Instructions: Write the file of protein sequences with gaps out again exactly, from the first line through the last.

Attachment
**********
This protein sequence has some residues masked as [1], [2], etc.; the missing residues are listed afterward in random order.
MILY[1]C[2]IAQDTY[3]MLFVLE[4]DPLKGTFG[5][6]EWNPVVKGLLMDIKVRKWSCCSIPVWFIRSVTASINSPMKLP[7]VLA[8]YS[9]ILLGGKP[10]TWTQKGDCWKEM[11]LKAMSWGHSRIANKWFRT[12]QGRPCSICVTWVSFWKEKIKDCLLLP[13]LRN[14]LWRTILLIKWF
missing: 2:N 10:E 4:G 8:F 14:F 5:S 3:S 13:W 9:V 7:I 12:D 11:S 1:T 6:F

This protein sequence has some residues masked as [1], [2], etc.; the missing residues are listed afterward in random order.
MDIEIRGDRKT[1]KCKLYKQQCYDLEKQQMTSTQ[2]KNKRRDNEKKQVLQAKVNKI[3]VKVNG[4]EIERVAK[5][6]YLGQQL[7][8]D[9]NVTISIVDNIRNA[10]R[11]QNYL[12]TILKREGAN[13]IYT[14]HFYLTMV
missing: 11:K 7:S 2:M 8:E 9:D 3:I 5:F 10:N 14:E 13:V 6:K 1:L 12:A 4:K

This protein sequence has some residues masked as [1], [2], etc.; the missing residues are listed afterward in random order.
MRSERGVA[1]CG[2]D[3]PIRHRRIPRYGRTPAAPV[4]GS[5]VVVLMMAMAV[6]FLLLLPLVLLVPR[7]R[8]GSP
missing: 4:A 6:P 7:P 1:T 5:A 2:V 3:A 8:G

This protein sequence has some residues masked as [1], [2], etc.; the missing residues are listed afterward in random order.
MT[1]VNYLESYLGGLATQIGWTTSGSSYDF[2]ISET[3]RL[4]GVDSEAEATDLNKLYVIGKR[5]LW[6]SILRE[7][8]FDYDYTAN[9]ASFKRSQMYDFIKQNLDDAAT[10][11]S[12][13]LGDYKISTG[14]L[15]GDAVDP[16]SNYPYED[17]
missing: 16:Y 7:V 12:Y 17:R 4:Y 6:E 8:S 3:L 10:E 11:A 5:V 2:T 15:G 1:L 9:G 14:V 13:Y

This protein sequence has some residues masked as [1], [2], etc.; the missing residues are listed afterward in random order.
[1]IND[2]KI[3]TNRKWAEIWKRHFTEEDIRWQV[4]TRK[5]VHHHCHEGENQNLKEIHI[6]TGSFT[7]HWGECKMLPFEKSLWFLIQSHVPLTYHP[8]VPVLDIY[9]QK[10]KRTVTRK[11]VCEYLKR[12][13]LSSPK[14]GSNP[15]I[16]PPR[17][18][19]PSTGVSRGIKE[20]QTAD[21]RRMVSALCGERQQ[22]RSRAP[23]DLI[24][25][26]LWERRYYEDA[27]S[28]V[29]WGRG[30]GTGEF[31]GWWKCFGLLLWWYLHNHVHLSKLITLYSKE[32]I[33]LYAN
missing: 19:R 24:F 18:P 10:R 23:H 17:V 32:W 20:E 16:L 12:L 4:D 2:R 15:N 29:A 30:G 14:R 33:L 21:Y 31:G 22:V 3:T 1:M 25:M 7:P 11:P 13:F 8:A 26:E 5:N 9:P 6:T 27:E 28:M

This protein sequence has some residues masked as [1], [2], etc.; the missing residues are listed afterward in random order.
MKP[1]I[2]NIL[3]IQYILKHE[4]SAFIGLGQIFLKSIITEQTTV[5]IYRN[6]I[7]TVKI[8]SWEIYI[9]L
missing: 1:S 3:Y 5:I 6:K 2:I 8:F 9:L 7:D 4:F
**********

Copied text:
This protein sequence has some residues masked as [1], [2], etc.; the missing residues are listed afterward in random order.
MILY[1]C[2]IAQDTY[3]MLFVLE[4]DPLKGTFG[5][6]EWNPVVKGLLMDIKVRKWSCCSIPVWFIRSVTASINSPMKLP[7]VLA[8]YS[9]ILLGGKP[10]TWTQKGDCWKEM[11]LKAMSWGHSRIANKWFRT[12]QGRPCSICVTWVSFWKEKIKDCLLLP[13]LRN[14]LWRTILLIKWF
missing: 2:N 10:E 4:G 8:F 14:F 5:S 3:S 13:W 9:V 7:I 12:D 11:S 1:T 6:F

This protein sequence has some residues masked as [1], [2], etc.; the missing residues are listed afterward in random order.
MDIEIRGDRKT[1]KCKLYKQQCYDLEKQQMTSTQ[2]KNKRRDNEKKQVLQAKVNKI[3]VKVNG[4]EIERVAK[5][6]YLGQQL[7][8]D[9]NVTISIVDNIRNA[10]R[11]QNYL[12]TILKREGAN[13]IYT[14]HFYLTMV
missing: 11:K 7:S 2:M 8:E 9:D 3:I 5:F 10:N 14:E 13:V 6:K 1:L 12:A 4:K

This protein sequence has some residues masked as [1], [2], etc.; the missing residues are listed afterward in random order.
MRSERGVA[1]CG[2]D[3]PIRHRRIPRYGRTPAAPV[4]GS[5]VVVLMMAMAV[6]FLLLLPLVLLVPR[7]R[8]GSP
missing: 4:A 6:P 7:P 1:T 5:A 2:V 3:A 8:G

This protein sequence has some residues masked as [1], [2], etc.; the missing residues are listed afterward in random order.
MT[1]VNYLESYLGGLATQIGWTTSGSSYDF[2]ISET[3]RL[4]GVDSEAEATDLNKLYVIGKR[5]LW[6]SILRE[7][8]FDYDYTAN[9]ASFKRSQMYDFIKQNLDDAAT[10][11]S[12][13]LGDYKISTG[14]L[15]GDAVDP[16]SNYPYED[17]
missing: 16:Y 7:V 12:Y 17:R 4:Y 6:E 8:S 3:L 10:E 11:A 5:V 2:T 15:G 1:L 9:G 14:V 13:Y

This protein sequence has some residues masked as [1], [2], etc.; the missing residues are listed afterward in random order.
[1]IND[2]KI[3]TNRKWAEIWKRHFTEEDIRWQV[4]TRK[5]VHHHCHEGENQNLKEIHI[6]TGSFT[7]HWGECKMLPFEKSLWFLIQSHVPLTYHP[8]VPVLDIY[9]QK[10]KRTVTRK[11]VCEYLKR[12][13]LSSPK[14]GSNP[15]I[16]PPR[17][18][19]PSTGVSRGIKE[20]QTAD[21]RRMVSALCGERQQ[22]RSRAP[23]DLI[24][25][26]LWERRYYEDA[27]S[28]V[29]WGRG[30]GTGEF[31]GWWKCFGLLLWWYLHNHVHLSKLITLYSKE[32]I[33]LYAN
missing: 19:R 24:F 18:P 10:R 23:H 17:V 32:W 20:E 16:L 12:L 4:D 2:R 15:N 29:A 30:G 14:R 33:L 21:Y 31:G 22:V 3:T 1:M 25:M 7:P 11:P 13:F 8:A 26:E 5:N 9:P 6:T 27:E 28:M

This protein sequence has some residues masked as [1], [2], etc.; the missing residues are listed afterward in random order.
MKP[1]I[2]NIL[3]IQYILKHE[4]SAFIGLGQIFLKSIITEQTTV[5]IYRN[6]I[7]TVKI[8]SWEIYI[9]L
missing: 1:S 3:Y 5:I 6:K 2:I 8:F 9:L 7:D 4:F